Swimming Cap Sign for Blog

When I was young, all girls and women were required to don swimming caps before entering a pool. How I hated those caps! They did nothing to keep my hair dry or untangled, and the ones my mother purchased were always a size too small. The rubber edges cut into my forehead, leaving swiggly red indentations after the cap was removed. Imagine your head being squeezed with pain the entire time you’re swimming.

I once asked why these instruments of torture were necessary. I was told it was because our hair might clog the pool’s drain. I asked if I could forgo the cap if my hair was as short as a boy’s. Absolutely not! I was a girl, and girls were required to wear them. In fact, it didn’t matter if I were bald.

[SIDENOTE: In old movies sometimes a woman is wearing a swimming cap at the beach. I always comment that the reason is because her hair might clog the ocean’s drain.]

Funny how, when guys grew their locks long in the Sixties, their hair wouldn’t clog the drain. Funny too how the prohibition against women swimming without caps suddenly disappeared.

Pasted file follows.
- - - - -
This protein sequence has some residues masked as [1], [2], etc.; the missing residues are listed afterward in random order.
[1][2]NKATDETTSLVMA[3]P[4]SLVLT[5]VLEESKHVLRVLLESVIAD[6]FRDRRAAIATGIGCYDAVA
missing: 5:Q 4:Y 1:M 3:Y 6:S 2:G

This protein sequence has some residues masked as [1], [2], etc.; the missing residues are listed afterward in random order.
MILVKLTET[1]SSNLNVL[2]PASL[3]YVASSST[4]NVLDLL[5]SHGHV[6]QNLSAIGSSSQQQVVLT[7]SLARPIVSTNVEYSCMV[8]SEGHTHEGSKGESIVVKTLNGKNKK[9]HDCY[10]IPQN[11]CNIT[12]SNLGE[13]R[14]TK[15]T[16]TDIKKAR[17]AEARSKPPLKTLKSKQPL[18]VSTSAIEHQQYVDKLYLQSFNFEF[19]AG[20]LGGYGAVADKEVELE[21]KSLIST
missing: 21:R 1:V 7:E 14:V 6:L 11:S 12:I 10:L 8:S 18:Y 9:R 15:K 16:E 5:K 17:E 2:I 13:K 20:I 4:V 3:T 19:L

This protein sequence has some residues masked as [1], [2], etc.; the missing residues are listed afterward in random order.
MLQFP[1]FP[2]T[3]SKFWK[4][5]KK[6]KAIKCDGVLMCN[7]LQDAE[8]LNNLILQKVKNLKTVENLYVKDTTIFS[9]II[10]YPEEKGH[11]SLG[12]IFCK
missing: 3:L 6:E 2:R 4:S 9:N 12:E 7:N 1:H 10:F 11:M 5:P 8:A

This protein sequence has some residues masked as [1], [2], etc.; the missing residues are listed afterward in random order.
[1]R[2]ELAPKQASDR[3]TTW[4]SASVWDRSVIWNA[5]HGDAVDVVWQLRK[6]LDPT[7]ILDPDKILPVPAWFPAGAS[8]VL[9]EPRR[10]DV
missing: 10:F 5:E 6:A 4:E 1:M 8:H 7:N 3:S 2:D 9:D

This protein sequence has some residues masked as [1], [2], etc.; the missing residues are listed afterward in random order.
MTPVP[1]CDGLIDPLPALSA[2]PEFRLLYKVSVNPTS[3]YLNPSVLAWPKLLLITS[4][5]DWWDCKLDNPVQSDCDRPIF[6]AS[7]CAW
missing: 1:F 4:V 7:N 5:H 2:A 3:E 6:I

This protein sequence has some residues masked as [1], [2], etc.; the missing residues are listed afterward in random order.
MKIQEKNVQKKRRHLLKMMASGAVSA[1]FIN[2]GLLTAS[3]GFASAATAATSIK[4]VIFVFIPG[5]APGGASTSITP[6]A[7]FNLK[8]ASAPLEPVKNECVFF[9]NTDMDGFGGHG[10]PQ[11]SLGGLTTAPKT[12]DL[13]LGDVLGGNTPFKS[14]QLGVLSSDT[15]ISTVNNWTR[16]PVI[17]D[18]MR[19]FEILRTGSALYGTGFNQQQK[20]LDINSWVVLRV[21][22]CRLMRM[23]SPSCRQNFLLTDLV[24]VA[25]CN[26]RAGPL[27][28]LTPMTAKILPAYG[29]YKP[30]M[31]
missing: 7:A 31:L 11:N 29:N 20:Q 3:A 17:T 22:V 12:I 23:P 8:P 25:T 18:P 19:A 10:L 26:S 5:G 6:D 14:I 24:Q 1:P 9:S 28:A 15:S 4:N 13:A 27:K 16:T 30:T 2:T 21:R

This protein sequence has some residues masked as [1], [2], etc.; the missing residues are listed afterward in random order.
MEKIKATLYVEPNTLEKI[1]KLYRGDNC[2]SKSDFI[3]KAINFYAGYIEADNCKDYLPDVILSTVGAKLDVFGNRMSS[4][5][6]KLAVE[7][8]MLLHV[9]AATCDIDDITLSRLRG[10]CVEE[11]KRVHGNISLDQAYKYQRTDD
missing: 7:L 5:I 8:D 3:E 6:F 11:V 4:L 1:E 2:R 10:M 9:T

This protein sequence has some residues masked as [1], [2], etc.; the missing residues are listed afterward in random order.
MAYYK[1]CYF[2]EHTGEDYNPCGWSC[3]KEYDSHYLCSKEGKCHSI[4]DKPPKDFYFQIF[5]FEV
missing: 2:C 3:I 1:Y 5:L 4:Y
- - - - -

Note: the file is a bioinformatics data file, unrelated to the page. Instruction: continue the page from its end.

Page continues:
Legalism. Number four on Kohlberg’s six stages of moral development. Society’s rules are followed for their own sake, not for any reason behind them.

I ran into the same legalism regarding something else I had to wear on my head back then.

If you were a girl before the late 1960s, you had to wear a hat or a chapel veil to church. The usual kind for a child my age looked something like a doily. How this did much of anything to cover my hair is a mystery.

You didn’t dare leave your veil at home or (horror of horrors!) lose it. You see, at every school Mass Sister would be armed with a box of Kleenex and some bobby pins to make sure no girl went up to Communion bare-headed.

Somehow I couldn’t see wearing a snot receptacle atop my head as a way to prepare for receiving the King of Glory.

If a woman nowadays want to wear a veil because of 1 Corinthians 11:5-6, fine. But I for one am glad this discipline was changed.

Jesus, in all three synoptic gospels, had a few comments about legalism (Matthew 12: 1-8, Mark 2: 21-28, Luke 6: 1-5).

After all, rules should exist to serve us. We don’t exist to serve them. And when we start pinning tissues atop our heads in order to serve a rule, things have gone far too far.


About ajavilanovels

I am the author of four Christian novels: Rain from Heaven, Amaranth, Nearer the Dawn and Cherish.
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